Getting started with SASS | Digital Phoenix Agency
21 Jul 2016
21 Jul, 2016

Hello devs!

You may ask yourself, why would we ever want to use SASS? Well, it's basically going to allow us write more maintainable code faster, in less code, in less time. In this tutorial we will cover the basics and some great features of SASS.
Now, with CSS you're normally going to be targeting individual elements and then styling those elements, and the problem with that is if you use the same properties for multiple elements you're going to have to type those properties over and over again and repeat yourslef.

SASS is meant to solve this problem for us. SASS stands for Syntactically Awesome Stylesheets Sass, and was created by Hampton Catlin. Sass introduces new concepts like variables, mixins, and nesting into the CSS code we already know. These concepts ultimately make our CSS awesome, easier to write and more dynamic. All of these features combined, speed up our workflow as front-end developers.

Before we go forward, I want to make sure you don't get confuse by the two syntaxes that SASS has. These are simply two different ways to write the code, both produce the same output. For more information about this you can read the documentation.

I personally like and use .scss, and I will be using the .scss syntax in this article.

If you want to experiment and follow me through this tutorial, I suggest using an online editor such as Codepad or whatever you prefer, without installing it on your machine.
 

Variables

Ok, so variables are a way to store information that we can reuse throughout our document. SASS accepts values for variables such as numbers, strings, colors, null, lists and maps. To declare a variable in SASS we do $ followed by the name of the variable, in this case let's say primary-color, a colon and then the value of that variable.

// Defining our variables. 
// You can use HEX or RGB values as well. $primary-color: tomato; 
// Applying them. 

.wrapper { 
background-color: $primary-color; 
color: $primary-color; 
}  

So this automatically compiles to CSS:

 .wrapper {
    background-color: tomato;
    color: tomato;
  }

Nesting

Nesting styles is very simple. We just enclose a selector (or selectors) inside the curly braces of another selector. Here's a simple example of using nesting SASS:


.wrapper {
  background-color: $primary-color;

  p {
    color: $primary-color;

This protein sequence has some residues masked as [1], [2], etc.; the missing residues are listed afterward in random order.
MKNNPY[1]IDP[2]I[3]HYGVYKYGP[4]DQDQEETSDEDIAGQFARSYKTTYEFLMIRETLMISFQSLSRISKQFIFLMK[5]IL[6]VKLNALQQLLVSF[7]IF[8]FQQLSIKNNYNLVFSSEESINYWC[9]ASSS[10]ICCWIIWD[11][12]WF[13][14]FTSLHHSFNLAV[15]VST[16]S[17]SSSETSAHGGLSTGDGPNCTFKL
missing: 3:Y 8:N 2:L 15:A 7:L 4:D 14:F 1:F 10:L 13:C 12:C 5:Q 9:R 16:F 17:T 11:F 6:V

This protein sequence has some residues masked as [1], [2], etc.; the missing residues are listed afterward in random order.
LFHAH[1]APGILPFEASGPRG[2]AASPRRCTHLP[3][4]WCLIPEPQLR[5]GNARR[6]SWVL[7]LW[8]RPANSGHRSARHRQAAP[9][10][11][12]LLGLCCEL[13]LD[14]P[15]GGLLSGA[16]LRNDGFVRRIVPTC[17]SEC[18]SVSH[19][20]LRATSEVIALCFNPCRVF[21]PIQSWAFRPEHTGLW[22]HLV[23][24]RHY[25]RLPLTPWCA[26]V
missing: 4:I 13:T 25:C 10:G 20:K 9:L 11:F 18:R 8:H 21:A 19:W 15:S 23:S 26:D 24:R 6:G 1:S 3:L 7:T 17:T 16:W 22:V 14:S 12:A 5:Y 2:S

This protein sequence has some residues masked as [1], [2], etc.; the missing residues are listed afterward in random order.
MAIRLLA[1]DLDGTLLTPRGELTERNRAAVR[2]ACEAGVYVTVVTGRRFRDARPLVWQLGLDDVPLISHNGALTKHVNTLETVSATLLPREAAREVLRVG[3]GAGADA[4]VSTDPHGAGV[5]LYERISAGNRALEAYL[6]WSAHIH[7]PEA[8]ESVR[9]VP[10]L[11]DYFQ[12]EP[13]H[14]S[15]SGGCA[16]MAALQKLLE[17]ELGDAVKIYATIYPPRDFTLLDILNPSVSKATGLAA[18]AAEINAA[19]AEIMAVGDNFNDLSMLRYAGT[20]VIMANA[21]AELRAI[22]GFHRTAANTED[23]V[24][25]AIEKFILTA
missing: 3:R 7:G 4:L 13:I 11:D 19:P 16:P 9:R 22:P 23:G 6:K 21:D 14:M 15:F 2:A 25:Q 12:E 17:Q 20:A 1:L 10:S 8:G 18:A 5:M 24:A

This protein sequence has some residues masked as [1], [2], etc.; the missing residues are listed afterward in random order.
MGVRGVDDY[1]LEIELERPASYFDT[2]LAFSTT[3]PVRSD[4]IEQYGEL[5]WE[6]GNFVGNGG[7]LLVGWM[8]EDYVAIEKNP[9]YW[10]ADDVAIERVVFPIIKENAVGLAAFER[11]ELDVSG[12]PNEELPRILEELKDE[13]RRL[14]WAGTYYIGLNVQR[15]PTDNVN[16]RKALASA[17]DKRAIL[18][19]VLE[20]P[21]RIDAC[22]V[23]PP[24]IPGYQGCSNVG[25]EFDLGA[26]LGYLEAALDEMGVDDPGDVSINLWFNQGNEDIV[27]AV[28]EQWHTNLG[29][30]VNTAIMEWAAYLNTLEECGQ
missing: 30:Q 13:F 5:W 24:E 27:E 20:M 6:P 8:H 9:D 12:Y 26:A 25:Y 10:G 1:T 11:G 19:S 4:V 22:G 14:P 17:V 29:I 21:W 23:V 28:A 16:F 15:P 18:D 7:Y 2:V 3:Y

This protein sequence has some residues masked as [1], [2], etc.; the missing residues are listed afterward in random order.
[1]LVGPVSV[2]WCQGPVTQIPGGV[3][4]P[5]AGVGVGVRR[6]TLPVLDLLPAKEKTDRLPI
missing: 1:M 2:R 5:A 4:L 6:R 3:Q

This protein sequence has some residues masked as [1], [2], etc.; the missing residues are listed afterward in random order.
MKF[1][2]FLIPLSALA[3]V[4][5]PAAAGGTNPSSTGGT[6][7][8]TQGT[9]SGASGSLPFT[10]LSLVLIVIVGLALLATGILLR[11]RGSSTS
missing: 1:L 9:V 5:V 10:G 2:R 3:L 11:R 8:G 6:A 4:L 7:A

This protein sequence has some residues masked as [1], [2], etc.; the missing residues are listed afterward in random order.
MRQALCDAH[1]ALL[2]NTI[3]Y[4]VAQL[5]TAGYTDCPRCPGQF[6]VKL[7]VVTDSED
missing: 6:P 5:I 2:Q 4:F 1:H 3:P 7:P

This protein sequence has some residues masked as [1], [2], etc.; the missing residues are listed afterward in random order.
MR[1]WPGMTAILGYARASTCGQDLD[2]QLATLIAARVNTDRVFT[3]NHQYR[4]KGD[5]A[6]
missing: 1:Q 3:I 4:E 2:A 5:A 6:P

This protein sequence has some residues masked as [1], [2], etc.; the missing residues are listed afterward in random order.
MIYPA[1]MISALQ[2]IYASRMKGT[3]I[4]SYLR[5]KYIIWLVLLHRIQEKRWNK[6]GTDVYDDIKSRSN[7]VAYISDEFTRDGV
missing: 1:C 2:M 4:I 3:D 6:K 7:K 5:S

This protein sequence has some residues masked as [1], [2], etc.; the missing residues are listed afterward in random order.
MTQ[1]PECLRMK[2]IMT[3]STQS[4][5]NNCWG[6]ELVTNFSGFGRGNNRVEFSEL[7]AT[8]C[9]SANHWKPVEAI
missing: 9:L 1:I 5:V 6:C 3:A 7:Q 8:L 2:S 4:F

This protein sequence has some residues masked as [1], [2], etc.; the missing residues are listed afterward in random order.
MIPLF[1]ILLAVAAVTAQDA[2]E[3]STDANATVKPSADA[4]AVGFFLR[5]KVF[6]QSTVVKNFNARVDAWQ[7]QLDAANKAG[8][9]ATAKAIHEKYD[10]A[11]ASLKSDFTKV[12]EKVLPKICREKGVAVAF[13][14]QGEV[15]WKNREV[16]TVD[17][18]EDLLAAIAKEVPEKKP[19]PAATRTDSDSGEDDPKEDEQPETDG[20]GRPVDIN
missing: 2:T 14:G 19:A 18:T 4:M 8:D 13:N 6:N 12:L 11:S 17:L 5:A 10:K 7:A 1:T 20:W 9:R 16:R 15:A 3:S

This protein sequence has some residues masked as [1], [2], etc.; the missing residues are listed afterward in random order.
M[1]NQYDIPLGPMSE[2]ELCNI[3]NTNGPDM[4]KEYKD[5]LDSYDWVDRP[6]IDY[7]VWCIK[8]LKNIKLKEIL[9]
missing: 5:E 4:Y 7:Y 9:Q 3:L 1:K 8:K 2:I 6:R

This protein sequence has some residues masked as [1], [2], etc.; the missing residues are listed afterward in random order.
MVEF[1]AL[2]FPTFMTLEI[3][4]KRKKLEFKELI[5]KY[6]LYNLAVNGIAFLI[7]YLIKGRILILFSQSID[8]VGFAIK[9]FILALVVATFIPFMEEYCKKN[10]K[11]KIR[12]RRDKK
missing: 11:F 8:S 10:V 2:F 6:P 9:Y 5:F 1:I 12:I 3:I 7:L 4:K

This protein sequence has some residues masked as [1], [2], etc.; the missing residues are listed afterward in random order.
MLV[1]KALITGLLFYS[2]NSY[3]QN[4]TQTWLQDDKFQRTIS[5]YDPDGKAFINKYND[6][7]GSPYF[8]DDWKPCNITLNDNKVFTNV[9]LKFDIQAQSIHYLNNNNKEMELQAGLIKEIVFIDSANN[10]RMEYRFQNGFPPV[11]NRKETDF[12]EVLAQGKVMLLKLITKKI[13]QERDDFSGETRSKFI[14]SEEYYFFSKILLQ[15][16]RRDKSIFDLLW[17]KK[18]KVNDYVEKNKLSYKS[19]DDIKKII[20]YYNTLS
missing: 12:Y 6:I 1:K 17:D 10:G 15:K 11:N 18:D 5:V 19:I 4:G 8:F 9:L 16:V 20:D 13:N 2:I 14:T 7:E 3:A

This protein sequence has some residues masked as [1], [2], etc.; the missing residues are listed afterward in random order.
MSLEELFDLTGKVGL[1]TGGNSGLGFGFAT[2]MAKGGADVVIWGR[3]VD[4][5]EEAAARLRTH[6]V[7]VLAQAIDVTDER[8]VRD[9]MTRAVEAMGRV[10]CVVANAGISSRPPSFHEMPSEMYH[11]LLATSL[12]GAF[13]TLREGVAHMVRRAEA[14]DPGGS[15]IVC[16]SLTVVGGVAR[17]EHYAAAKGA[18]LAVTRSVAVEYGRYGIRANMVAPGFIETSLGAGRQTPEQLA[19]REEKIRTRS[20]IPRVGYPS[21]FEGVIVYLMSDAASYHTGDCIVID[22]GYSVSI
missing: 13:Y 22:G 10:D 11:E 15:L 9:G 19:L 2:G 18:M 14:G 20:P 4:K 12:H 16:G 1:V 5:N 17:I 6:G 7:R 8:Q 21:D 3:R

}
} 

This compiles to CSS

.wrapper {
    background-color: tomato;
  }
.wrapper p {
    color: tomato;
} 

Of course, nesting can extend as many levels deep as we want. There is really no limit to the amount of levels deep that we can nest elements. But, it is generally a good practice to not nest deeper than three levels.

Extend/Inheritance

We can extend styles from other declarations using this powerful feature. To use it, we use the Sass keyword @extend, followed by a selector that we want to inherit from, and all of the selector's style properties will be inherited from that selector.

Let's look at this example in SASS:

.button {
  // Button styles.
  width: 100px;
  height: 50px;
  border-radius: 10px;
}

.button-primary {
  @extend .button;
  // Primary button styles.
  background: tomato;
}

.button-secondary {
  @extend .button;
  // Secondary button styles.
  background: skyblue;
} 

In CSS this will look like:

.button, .button-primary, .button-secondary {
  width: 100px;
  height: 40px;
  border-radius: 10px;
}

.button-primary {
  background: tomato;
}

.button-secondary {
  background: skyblue;
} 

We can extend a declaration with a set of styles that doesn't even exist. For that, we are going to use the the placeholder selector. The placeholder selector works by prefixing a class name of your choice with a % symbol. Let's look at this example in SASS:
 

%box-size {
  height: 100px;
  width: 100px;
}

.box-one {
  @extend %box-size;
  background-color: tomato;
}

.box-one {
  @extend %box-size;
  background-color: skyblue;
} 

Mixins

Mixins are one of the greatest features that Sass have. They allow us to create our own functions and pass in variables. This is also very useful for properties that need vendor prefixing. To define a mixin, we use the @mixin Sass keyword, followed by the name you've chosen for the mixin. If you require any parameters, include a pair of parentheses and your arguments. Including the mixin is easy, we use the @include Sass keyword followed by the mixin name with any parameters declared in parentheses.

Let's try a simple example in SASS:

// We declare the mixin here.
@mixin border-radius($radius) {
  -webkit-border-radius: $radius;
     -moz-border-radius: $radius;
      -ms-border-radius: $radius;
          border-radius: $radius;
}

// We apply it here.
.wrapper {
  @include border-radius(10px);
} 

So this compiles to:

.wrapper {
  -webkit-border-radius: 10px;
  -moz-border-radius: 10px;
  -ms-border-radius: 10px;
  border-radius: 10px;
}

Conclusion

As you can see, SASS is extremely powerful and I have only covered some of the basics and the main features that makes it so powerful. I totally recommend digging into the Sass reference to learn more.

Here are some resources I also find useful:
thesassway.com
sassisfaction.com

Ready to get Started?